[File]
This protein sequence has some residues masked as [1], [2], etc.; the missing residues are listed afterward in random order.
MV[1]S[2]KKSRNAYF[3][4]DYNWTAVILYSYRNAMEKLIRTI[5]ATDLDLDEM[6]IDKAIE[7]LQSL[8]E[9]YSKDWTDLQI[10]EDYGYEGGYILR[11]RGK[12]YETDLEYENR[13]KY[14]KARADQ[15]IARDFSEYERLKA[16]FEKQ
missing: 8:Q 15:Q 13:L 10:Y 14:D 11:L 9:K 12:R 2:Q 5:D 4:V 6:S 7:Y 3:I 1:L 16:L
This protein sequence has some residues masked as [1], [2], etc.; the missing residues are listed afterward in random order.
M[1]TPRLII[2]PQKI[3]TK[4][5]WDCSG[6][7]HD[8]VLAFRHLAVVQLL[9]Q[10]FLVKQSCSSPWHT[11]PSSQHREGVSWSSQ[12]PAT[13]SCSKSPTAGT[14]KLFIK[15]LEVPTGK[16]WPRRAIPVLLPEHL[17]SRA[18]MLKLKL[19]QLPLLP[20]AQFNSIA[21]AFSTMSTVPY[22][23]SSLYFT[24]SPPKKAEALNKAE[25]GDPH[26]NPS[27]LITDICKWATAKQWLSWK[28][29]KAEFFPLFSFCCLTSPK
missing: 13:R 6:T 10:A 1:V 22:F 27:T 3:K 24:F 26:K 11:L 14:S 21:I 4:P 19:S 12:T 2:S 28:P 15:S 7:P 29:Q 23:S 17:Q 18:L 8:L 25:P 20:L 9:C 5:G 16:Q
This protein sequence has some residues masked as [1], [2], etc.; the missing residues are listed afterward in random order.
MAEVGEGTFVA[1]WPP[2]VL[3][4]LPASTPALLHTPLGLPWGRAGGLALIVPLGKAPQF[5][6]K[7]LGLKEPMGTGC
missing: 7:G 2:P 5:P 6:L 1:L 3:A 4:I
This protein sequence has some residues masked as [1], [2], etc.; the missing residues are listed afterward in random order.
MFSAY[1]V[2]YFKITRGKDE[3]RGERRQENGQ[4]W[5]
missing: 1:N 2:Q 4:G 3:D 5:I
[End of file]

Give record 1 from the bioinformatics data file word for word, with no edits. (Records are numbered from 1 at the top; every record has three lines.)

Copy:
This protein sequence has some residues masked as [1], [2], etc.; the missing residues are listed afterward in random order.
MV[1]S[2]KKSRNAYF[3][4]DYNWTAVILYSYRNAMEKLIRTI[5]ATDLDLDEM[6]IDKAIE[7]LQSL[8]E[9]YSKDWTDLQI[10]EDYGYEGGYILR[11]RGK[12]YETDLEYENR[13]KY[14]KARADQ[15]IARDFSEYERLKA[16]FEKQ
missing: 8:Q 15:Q 13:L 10:Y 14:D 11:L 9:K 12:R 2:Q 5:D 4:V 6:S 7:Y 3:I 1:L 16:L